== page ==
Remove excess gold with a mop brush and cotton and do a second gild where holidays are present.
    Do a final backup wash with warm water.

    When everything is dry, I brush varnish with gold bronzing powder as a first backup behind the gold. (In the future I'll try OneShot Metallic Brass)

    When that's dry I roll on a final backup with Gilders Back Up Black from LSS. http://letterheadsignsupply.com/glassgi ... ack-enamel

    I remove all the mask, starting with a 1/4" weeding border which I had cut around everything on my plotter.

    Finally, I brush a final varnish outline around everything with Window Spar Varnish.
I agree that it's always interesting to see how different people approach a job and we can learn from each other. I hope this helps.
Dan
"The lyf so short, the craft so long to lerne."
Geoffrey Chaucer (c. 1340 - 1400)

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Andrew Lawrence
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Re: Pock marks in matte centers

Post by Andrew Lawrence » Tue Mar 10, 2015 11:47 pm

Hey Dan -

Thanks for being so generous in regards to your methods.

Is there any reason that you are not using the LSS back up black for your outlining work and instead using this custom mix? Seems like one coat of that would be faster than 2 coats of japan/1shot mix, no? I believe Robert Friese uses a similar formulation for outlining.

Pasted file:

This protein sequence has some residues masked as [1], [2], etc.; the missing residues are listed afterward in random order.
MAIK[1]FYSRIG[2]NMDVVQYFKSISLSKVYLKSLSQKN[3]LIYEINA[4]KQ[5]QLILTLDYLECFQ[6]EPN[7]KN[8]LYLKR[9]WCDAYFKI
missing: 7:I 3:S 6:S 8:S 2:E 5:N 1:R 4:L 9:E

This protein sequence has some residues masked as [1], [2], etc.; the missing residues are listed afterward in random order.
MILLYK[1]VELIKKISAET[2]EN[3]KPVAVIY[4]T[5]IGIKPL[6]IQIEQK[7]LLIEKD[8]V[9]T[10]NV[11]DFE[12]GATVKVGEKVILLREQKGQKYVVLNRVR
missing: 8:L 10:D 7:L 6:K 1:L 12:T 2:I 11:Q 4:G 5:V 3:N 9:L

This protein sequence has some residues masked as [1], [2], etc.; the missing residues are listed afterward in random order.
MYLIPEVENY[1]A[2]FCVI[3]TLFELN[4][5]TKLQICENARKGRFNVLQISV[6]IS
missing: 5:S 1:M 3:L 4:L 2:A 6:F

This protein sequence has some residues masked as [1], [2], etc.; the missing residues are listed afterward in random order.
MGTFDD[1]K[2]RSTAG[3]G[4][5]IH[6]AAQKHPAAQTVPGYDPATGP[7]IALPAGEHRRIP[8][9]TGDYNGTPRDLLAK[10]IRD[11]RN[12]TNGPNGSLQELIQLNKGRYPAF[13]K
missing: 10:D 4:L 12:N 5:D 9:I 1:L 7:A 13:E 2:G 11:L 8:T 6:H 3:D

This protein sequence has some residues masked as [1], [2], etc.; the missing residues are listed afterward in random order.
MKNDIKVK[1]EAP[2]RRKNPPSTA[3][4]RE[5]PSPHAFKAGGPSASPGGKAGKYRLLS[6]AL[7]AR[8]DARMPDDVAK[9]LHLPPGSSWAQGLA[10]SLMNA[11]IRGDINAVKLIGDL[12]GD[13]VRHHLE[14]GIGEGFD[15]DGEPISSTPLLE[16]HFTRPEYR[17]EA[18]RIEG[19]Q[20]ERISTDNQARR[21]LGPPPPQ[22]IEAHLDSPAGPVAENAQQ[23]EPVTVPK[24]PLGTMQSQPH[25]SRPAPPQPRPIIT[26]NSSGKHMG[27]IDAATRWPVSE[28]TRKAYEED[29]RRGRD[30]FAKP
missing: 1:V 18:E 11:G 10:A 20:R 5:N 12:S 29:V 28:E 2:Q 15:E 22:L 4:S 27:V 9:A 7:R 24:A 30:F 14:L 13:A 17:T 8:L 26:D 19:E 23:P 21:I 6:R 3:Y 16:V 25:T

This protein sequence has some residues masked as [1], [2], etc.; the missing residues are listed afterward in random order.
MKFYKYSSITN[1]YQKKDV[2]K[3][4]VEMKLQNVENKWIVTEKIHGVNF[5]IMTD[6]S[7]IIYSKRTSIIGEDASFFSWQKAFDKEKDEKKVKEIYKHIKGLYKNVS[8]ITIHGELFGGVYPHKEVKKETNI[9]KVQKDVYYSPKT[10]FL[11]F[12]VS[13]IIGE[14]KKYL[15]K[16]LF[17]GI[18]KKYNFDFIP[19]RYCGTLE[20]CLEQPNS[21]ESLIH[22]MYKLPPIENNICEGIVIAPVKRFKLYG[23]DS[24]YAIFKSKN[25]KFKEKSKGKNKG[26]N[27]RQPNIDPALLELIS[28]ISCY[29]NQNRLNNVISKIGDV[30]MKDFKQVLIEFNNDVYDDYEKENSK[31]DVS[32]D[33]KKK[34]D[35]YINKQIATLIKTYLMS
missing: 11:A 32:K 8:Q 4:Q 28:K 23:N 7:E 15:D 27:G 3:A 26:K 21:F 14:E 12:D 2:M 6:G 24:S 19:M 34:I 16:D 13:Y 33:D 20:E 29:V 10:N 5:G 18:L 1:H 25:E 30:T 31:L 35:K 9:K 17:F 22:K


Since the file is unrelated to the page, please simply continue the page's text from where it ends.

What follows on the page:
I like your idea of putting down the Kaolin and then pulling and then painting in the quick size. Been trying to figure out a way to paint in a quick size or varnish and then pull - waiting for the varnish to cure, then lightly scuff with steel wool - then water gild over the whole piece. The matte center work being revealed via the mask being pulled.

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Re: Pock marks in matte centers

Post by Dan Seese » Wed Mar 11, 2015 7:45 am

Andrew,

My reason for not using LSS back up black for outlining is that I have some work out there where the black has faded and gotten an unsightly gray over a few years' time. I don't often keep a very good record of what I did on specific jobs but I'm pretty sure I had been using the LSS backup black to do outline work. (The specific one I have in mind had a pretty large black background panel and the fading was very prominent.)